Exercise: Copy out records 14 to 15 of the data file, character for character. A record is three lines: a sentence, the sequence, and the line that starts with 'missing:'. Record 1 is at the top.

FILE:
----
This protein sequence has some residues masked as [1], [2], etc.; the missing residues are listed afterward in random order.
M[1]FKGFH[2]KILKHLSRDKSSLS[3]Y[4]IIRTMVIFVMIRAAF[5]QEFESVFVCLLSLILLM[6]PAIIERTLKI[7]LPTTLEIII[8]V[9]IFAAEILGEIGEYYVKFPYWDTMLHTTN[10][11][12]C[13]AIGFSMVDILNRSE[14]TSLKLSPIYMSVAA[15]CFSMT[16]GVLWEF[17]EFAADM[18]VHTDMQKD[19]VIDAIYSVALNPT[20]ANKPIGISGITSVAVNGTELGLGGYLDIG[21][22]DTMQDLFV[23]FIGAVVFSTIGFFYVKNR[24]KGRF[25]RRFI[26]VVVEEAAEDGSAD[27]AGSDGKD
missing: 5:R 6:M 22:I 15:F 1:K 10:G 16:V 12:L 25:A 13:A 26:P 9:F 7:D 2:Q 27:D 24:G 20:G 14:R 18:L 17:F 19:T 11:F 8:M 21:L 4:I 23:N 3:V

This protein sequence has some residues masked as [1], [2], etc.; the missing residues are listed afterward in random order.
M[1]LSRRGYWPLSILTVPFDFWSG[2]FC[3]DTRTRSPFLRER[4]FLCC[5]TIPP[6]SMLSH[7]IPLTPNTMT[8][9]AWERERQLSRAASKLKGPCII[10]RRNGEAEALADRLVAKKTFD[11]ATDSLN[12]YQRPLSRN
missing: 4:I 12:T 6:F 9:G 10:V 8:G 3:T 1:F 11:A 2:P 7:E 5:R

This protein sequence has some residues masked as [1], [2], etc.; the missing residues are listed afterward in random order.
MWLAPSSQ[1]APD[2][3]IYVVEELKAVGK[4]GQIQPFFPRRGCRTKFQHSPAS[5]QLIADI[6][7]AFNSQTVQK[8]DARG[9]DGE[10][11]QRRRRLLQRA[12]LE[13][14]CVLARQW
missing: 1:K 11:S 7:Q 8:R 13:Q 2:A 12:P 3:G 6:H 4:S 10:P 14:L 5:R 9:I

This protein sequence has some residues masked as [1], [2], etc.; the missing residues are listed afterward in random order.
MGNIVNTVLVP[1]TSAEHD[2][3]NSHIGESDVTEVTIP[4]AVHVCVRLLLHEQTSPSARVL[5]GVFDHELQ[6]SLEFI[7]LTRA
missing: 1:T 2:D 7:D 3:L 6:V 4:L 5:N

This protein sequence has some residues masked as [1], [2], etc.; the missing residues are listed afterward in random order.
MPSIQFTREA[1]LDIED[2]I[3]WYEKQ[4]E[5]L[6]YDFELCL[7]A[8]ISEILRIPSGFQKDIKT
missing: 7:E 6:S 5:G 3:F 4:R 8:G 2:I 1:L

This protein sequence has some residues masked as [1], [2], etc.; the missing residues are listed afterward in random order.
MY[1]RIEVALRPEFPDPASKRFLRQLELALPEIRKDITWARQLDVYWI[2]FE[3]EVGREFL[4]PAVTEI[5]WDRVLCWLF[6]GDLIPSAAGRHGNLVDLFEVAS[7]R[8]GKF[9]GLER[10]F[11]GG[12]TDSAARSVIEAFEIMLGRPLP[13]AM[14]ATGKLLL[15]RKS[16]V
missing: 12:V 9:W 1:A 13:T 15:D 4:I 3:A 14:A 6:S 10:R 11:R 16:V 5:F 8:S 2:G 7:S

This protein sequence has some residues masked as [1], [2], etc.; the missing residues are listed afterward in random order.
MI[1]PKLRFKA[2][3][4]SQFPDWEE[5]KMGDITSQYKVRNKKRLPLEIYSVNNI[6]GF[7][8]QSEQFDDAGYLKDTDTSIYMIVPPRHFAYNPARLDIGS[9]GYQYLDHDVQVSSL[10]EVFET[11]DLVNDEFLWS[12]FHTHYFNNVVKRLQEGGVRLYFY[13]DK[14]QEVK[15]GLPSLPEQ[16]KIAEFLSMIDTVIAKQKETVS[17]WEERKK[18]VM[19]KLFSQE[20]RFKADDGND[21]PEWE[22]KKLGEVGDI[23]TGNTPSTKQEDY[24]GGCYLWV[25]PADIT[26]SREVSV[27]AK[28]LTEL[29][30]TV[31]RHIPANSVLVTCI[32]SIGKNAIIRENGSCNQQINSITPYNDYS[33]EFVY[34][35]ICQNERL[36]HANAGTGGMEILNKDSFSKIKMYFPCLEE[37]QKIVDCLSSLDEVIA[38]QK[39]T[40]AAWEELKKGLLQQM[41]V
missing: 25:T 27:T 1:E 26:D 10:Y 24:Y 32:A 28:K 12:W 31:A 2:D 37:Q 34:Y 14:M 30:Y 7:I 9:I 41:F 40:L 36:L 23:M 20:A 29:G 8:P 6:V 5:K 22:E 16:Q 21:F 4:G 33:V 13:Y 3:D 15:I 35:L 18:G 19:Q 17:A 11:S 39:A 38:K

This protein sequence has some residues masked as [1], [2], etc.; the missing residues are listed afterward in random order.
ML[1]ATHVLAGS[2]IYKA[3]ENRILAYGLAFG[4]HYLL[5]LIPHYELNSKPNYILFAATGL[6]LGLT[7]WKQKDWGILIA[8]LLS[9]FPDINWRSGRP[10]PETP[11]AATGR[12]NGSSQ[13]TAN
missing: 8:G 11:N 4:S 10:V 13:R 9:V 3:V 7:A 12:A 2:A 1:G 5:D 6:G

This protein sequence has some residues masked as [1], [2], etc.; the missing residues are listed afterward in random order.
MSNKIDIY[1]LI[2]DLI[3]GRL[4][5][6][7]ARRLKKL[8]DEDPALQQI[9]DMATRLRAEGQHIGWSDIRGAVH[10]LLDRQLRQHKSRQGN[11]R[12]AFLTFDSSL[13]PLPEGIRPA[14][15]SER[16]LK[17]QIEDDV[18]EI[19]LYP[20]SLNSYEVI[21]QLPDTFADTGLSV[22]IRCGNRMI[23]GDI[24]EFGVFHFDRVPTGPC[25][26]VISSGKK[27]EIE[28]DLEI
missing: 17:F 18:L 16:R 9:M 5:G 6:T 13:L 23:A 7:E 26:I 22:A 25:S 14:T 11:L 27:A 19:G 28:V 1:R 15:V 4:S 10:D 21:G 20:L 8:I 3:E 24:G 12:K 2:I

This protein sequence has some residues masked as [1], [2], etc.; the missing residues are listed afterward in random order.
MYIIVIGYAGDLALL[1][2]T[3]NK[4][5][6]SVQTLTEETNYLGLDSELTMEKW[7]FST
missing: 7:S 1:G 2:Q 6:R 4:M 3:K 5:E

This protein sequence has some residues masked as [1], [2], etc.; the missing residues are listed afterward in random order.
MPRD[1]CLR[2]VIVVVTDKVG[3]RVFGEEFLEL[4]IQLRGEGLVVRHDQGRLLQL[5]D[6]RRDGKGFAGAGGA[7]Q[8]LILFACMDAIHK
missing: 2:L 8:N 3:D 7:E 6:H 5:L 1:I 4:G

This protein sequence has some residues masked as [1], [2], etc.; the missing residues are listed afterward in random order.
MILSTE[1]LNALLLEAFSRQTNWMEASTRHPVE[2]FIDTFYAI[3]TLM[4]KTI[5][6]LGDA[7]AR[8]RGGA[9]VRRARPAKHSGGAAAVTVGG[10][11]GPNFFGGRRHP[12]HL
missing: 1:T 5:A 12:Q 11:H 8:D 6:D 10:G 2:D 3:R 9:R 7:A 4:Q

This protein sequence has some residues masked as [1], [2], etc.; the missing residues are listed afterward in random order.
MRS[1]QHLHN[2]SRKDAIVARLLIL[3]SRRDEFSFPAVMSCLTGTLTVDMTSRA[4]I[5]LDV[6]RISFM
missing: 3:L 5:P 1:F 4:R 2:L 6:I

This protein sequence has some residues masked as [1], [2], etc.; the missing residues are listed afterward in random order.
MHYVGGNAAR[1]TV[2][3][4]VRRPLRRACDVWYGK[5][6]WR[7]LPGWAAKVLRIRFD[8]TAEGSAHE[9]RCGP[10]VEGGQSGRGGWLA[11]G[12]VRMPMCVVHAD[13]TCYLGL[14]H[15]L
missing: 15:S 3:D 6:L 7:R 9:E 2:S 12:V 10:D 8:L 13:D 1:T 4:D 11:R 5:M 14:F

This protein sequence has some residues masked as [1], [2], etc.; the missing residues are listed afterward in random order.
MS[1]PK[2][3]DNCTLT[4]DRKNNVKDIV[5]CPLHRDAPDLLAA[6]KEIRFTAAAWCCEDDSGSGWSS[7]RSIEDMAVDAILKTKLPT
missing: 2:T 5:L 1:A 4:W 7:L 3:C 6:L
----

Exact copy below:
This protein sequence has some residues masked as [1], [2], etc.; the missing residues are listed afterward in random order.
MHYVGGNAAR[1]TV[2][3][4]VRRPLRRACDVWYGK[5][6]WR[7]LPGWAAKVLRIRFD[8]TAEGSAHE[9]RCGP[10]VEGGQSGRGGWLA[11]G[12]VRMPMCVVHAD[13]TCYLGL[14]H[15]L
missing: 15:S 3:D 6:L 7:R 9:E 2:S 12:V 10:D 8:L 13:D 1:T 4:D 11:R 5:M 14:F

This protein sequence has some residues masked as [1], [2], etc.; the missing residues are listed afterward in random order.
MS[1]PK[2][3]DNCTLT[4]DRKNNVKDIV[5]CPLHRDAPDLLAA[6]KEIRFTAAAWCCEDDSGSGWSS[7]RSIEDMAVDAILKTKLPT
missing: 2:T 5:L 1:A 4:W 7:L 3:C 6:L